Studia humana (SH) is a multi-disciplinary peer reviewed journal publishing valuable
contributions on any aspect of human sciences such as...


Many-worlds theory of truth
author: Alexander Boldachev,
The logical world is a set of propositions, united by common principles of establishing their truth. The many-worlds theory asserting that the truth of any proposition in any given logical world is always established by comparing it with standard propositions in this world – directly or via the procedure of transferring the truth.


Judgments and Truth: Essays in Honour of Jan Woleński

author: Andrew Schumann,
It is a Preface to Volume 9:3/4 that has brought a renewed focus to the role of truth conceptions in frameworks of semantics and logic. Jan Woleński is known due to his works on epistemological aspects of logic and his systematization of semantic truth theory. He became the successor and the worthy continuer of prominent Polish logicians: Alfred Tarski and Kazimierz Ajdukiewicz. This volume is collected on the 80th anniversary of Woleński’s birth and draws together new research papers devoted to judgments and truth. These papers take measure of the scope and impact of Woleński's views on truth conceptions, and present new contributions to the field of philosophy and logic.

Proof vs Truth in Mathematics

author: Roman Murawski,
Two crucial concepts of the methodology and philosophy of mathematics
are considered: proof and truth. We distinguish between informal proofs
constructed by mathematicians in their research practice and formal
proofs as defined in the foundations of mathematics (in
metamathematics). Their role, features and interconnections are
discussed. They are confronted with the concept of truth in mathematics.
Relations between proofs and truth are analysed.

The Mystery of the Fifth Logical Notion
(Alice in the Wonderful Land of Logical Notions)

author: Jean-Yves Beziau,
We discuss a theory presented in a posthumous paper by Alfred Tarski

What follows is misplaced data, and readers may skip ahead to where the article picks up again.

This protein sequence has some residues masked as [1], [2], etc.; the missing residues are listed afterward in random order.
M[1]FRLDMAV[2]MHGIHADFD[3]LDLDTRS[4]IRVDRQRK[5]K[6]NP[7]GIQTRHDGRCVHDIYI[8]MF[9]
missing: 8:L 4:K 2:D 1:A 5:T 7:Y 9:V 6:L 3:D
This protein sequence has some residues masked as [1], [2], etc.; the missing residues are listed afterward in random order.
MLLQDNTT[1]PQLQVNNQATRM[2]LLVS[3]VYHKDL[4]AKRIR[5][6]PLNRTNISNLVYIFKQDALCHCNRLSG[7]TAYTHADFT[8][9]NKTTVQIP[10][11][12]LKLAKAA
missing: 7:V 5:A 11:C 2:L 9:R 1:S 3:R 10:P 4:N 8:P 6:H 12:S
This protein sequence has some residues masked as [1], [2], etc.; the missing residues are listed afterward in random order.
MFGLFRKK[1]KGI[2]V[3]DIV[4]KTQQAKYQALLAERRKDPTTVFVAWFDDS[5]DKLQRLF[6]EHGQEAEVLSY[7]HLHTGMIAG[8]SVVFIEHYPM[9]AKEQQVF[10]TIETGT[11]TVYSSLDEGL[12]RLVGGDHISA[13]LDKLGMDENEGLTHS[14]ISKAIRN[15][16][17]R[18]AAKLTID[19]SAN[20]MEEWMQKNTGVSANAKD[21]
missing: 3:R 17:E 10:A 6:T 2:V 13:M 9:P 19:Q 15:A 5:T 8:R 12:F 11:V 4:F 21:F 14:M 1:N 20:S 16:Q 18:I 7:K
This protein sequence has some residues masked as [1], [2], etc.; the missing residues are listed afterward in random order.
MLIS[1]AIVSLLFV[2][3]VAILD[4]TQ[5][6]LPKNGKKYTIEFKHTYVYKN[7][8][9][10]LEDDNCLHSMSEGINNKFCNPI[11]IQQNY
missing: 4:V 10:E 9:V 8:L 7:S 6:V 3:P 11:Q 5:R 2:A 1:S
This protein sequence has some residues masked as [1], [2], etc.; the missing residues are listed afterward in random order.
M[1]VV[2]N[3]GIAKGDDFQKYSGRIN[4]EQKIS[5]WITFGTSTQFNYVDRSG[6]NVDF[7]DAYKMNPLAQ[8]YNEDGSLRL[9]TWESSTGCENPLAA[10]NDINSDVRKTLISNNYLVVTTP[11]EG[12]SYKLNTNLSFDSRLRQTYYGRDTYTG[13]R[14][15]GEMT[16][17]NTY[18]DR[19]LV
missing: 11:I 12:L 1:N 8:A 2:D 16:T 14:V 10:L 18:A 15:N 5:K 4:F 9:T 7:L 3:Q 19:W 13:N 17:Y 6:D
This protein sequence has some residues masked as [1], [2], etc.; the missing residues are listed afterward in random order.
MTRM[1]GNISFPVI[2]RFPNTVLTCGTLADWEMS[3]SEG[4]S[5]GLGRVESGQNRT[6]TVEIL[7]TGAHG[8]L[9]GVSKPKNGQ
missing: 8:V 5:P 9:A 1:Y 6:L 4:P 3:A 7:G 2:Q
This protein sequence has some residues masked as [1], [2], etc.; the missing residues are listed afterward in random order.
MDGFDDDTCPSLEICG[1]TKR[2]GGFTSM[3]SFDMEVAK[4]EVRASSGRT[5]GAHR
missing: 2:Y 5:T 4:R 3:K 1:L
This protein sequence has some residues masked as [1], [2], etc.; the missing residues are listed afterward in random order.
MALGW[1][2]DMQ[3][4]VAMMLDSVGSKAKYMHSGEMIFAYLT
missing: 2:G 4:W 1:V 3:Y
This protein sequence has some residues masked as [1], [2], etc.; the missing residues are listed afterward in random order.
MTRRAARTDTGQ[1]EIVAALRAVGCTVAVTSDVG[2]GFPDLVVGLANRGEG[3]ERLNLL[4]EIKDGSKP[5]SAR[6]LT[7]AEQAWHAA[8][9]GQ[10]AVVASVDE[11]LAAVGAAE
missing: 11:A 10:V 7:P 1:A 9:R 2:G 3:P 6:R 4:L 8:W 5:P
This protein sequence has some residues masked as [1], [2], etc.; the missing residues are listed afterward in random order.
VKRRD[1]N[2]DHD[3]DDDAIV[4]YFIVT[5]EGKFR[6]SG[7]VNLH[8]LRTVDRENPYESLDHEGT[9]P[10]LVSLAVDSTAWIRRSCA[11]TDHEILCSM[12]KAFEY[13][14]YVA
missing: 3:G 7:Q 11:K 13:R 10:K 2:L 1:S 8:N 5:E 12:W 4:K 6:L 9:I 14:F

entitled “What are logical notions?”. Although the theory of these logical
notions is something outside of the main stream of logic, not presented in
logic textbooks, it is a very interesting theory and can easily be
understood by anybody, especially studying the simplest case of the four
basic logical notions. This is what we are doing here, as well as
introducing a challenging fifth logical notion. We first recall the context
and origin of what are here called Tarski-Lindenbaum logical notions. In
the second part, we present these notions in the simple case of a binary
relation. In the third part, we examine in which sense these are
considered as logical notions contrasting them with an example of a nonlogical
relation. In the fourth part, we discuss the formulations of the four
logical notions in natural language and in first-order logic without
equality, emphasizing the fact that two of the four logical notions cannot
be expressed in this formal language. In the fifth part, we discuss the
relations between these notions using the theory of the square of
opposition. In the sixth part, we introduce the notion of variety
corresponding to all non-logical notions and we argue that it can be
considered as a logical notion because it is invariant, always referring to
the same class of structures. In the seventh part, we present an enigma: is
variety formalizable in first-order logic without equality? There follow
recollections concerning Jan Woleński. This paper is dedicated to his 80th
birthday. We end with the bibliography, giving some precise references
for those wanting to know more about the topic.